Odie the rescue dog became a neighborhood celebrity in Apex. Now he’s got a book.

Odie, a dog who lives in Apex, got his second chance when he was adopted from the SPCA of Wake County. He became a neighborhood celebrity when his human, Donna Provance, wrote a book about him and his adventures.

“Odie Explores” (Crimson Gold Publishing) is the second in the Paw Smart series by Provance. In this installment, Odie teaches his new friend and neighbor how to explore their neighborhood. Along the way, he teaches children quirky facts about common and overlooked animals and plants. For example, Provance says, readers learn why bees buzz and how to tell the sex of a box turtle by its eyes.

Provance says the book was written with help from neighborhood children and their parents.

New titles

Paul Giannone says his memoir, “A Life in Dark Places” (Torchflame Books), is the “rebirth of one man who emerged from the horror of the Vietnam War to lead a life protecting the vulnerable victims of war, violence and disaster. It is an adventure story - not in the mold of Hercules, but a simple man’s fight to save lives and to show the world the true nature of America.” Giannone is retired from a career as a public health emergency responder, planner and director. He lives in Hillsborough. “A Life in Dark Places” will be available March 19.

“Why Mama” (Library Partners Press) by Erika Hoffman is a murder mystery set in the Piedmont in 1974. Fifteen-year-old Fancy doesn’t believe the sheriff’s ruling that her parents’ deaths were a murder/suicide and sets out on a quest to find the truth. Hoffman, who lives in Chapel Hill, has been published more than 350 times.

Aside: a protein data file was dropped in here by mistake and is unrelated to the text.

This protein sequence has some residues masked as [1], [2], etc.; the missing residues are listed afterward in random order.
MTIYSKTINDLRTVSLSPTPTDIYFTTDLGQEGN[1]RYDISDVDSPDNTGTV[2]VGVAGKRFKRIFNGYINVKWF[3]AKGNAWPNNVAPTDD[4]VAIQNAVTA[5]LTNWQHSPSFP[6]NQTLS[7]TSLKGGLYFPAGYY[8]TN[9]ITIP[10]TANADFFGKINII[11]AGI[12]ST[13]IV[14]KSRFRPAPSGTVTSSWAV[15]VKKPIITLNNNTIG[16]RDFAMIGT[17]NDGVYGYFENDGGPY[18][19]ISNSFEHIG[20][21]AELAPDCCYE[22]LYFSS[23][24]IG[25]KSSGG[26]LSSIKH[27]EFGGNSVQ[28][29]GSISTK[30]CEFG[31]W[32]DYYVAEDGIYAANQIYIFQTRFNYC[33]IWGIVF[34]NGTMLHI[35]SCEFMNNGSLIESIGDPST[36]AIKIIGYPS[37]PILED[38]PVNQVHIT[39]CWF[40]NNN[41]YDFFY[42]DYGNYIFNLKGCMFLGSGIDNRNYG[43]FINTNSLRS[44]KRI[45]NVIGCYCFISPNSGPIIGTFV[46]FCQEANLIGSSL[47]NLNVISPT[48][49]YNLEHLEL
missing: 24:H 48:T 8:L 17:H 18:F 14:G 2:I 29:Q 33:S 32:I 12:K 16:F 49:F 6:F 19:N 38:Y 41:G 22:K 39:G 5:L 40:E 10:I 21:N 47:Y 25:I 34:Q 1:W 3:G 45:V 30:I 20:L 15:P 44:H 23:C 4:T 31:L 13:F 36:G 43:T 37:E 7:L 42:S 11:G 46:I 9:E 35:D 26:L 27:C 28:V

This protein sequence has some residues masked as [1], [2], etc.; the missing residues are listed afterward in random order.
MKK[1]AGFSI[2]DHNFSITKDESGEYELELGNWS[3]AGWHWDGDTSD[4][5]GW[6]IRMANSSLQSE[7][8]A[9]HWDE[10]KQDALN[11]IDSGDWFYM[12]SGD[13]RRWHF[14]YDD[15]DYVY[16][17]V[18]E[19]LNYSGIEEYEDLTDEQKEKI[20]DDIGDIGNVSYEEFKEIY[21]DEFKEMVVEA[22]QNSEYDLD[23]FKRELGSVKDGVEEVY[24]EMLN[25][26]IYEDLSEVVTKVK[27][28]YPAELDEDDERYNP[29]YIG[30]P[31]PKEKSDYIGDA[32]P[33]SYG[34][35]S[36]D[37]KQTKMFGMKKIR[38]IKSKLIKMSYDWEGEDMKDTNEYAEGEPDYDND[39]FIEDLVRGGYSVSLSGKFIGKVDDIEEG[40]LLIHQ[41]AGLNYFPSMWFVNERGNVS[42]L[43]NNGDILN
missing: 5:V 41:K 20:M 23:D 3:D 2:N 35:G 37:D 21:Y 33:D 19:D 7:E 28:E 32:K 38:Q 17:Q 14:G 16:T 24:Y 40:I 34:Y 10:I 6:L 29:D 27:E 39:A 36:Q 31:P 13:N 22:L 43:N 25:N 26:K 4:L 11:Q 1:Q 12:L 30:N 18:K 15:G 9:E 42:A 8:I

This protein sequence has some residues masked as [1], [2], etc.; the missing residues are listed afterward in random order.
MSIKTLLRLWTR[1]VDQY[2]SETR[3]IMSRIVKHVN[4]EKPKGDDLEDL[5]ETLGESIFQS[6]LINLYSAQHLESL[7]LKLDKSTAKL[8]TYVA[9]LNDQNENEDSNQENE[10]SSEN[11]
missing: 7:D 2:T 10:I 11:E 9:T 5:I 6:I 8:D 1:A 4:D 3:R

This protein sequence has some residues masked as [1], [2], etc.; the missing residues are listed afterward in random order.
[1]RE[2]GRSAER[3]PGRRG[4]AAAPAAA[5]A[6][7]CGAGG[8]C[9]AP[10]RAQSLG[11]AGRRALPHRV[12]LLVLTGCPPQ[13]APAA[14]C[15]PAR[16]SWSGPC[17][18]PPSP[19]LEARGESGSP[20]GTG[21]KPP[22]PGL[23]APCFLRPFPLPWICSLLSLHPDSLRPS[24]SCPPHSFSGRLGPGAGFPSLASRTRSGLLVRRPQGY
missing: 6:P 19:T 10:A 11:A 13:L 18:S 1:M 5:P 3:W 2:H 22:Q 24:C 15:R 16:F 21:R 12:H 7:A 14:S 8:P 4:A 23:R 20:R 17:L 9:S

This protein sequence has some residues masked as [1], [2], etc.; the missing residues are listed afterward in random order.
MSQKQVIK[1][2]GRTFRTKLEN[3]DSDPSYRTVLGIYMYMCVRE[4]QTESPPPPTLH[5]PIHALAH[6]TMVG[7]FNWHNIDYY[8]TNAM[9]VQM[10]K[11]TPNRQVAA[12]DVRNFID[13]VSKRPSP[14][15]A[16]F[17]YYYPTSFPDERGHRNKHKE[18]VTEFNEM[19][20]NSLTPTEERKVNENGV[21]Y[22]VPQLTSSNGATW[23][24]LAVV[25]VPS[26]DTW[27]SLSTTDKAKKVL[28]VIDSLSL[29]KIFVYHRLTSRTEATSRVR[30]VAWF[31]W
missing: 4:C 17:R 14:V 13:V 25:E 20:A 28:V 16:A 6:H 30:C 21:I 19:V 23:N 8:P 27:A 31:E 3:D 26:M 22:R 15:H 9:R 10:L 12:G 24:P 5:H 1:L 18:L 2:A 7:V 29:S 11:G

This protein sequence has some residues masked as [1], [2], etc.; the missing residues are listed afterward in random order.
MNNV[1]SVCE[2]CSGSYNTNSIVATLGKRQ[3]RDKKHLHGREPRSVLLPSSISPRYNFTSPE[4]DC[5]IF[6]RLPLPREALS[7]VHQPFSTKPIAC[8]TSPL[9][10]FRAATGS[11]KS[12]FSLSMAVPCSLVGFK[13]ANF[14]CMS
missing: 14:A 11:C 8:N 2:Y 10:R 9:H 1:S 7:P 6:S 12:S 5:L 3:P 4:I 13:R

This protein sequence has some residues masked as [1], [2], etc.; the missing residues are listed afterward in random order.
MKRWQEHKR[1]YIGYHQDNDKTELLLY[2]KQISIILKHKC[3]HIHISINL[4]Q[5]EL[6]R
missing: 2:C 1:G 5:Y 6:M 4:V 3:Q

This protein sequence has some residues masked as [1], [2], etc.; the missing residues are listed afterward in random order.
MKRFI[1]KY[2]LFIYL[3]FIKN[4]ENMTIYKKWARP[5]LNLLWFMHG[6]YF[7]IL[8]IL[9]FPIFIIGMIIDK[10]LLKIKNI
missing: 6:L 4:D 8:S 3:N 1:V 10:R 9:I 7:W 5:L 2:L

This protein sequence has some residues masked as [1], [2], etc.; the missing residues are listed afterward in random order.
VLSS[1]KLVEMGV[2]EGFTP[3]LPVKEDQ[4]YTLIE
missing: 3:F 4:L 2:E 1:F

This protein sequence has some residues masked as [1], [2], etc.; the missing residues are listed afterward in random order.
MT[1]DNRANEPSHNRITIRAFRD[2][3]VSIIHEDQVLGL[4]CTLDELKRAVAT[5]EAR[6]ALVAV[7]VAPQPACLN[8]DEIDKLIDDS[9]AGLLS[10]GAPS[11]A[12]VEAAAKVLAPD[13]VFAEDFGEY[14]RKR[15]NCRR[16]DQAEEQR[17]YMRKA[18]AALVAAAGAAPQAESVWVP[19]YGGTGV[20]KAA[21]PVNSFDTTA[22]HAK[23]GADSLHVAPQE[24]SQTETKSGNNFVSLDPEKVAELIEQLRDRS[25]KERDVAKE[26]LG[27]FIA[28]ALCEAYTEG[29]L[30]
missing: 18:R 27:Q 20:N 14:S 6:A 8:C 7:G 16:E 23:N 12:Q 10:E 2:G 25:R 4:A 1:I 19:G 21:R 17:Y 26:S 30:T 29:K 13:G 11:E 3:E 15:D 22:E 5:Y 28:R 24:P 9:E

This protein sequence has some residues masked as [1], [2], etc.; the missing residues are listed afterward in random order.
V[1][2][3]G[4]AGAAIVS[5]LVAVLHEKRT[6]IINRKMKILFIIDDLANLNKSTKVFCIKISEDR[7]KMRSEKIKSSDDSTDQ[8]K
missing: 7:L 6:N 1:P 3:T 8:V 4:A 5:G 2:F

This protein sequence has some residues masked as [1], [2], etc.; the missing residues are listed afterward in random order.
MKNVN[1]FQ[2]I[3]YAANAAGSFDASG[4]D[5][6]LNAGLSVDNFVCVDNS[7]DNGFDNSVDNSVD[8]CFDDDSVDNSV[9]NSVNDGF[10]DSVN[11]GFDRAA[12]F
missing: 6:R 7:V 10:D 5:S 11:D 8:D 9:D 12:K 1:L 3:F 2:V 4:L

For children

“Miguel and Fido” (Archway Publishing) is the third in the Rainbow Tree books by Raleigh resident Leon Shargel. Intended for children ages 6 to 8, each story takes place in the village of Rainbow Tree and includes a valuable lesson. In “Miguel and Fido,” a little boy trying to bring back the colors of the Rainbow Tree is the only villager willing to visit a sad and lonely old woman.

Proceeds from the books are donated to the Triangle Literary Council for a children’s Rainbow Literacy Fund established by Shargel. He is a retired professor of pharmacy and former vice president of a major pharmaceutical company.


The Daytime Book Club of Page 158 Books in Wake Forest will hold a special meeting at 1 p.m. on March 26 with New York Times bestselling author Diane Chamberlain. Chamberlain recently released her newest novel, “The Dream Daughter” (St. Martin’s Press).

Quail Ridge Books will host international best-seller and Chapel Hill resident Jeffery Deaver at 7 p.m. on May 17. Deaver’s upcoming thriller “The Never Game” (G.P. Putnam’s Sons) is the first in a new series featuring investigator Colter Shaw.

Triangle-area authors: We want to hear about your new book. Send information to As space permits, we will mention self-published books by local authors that are for sale on commercial sites.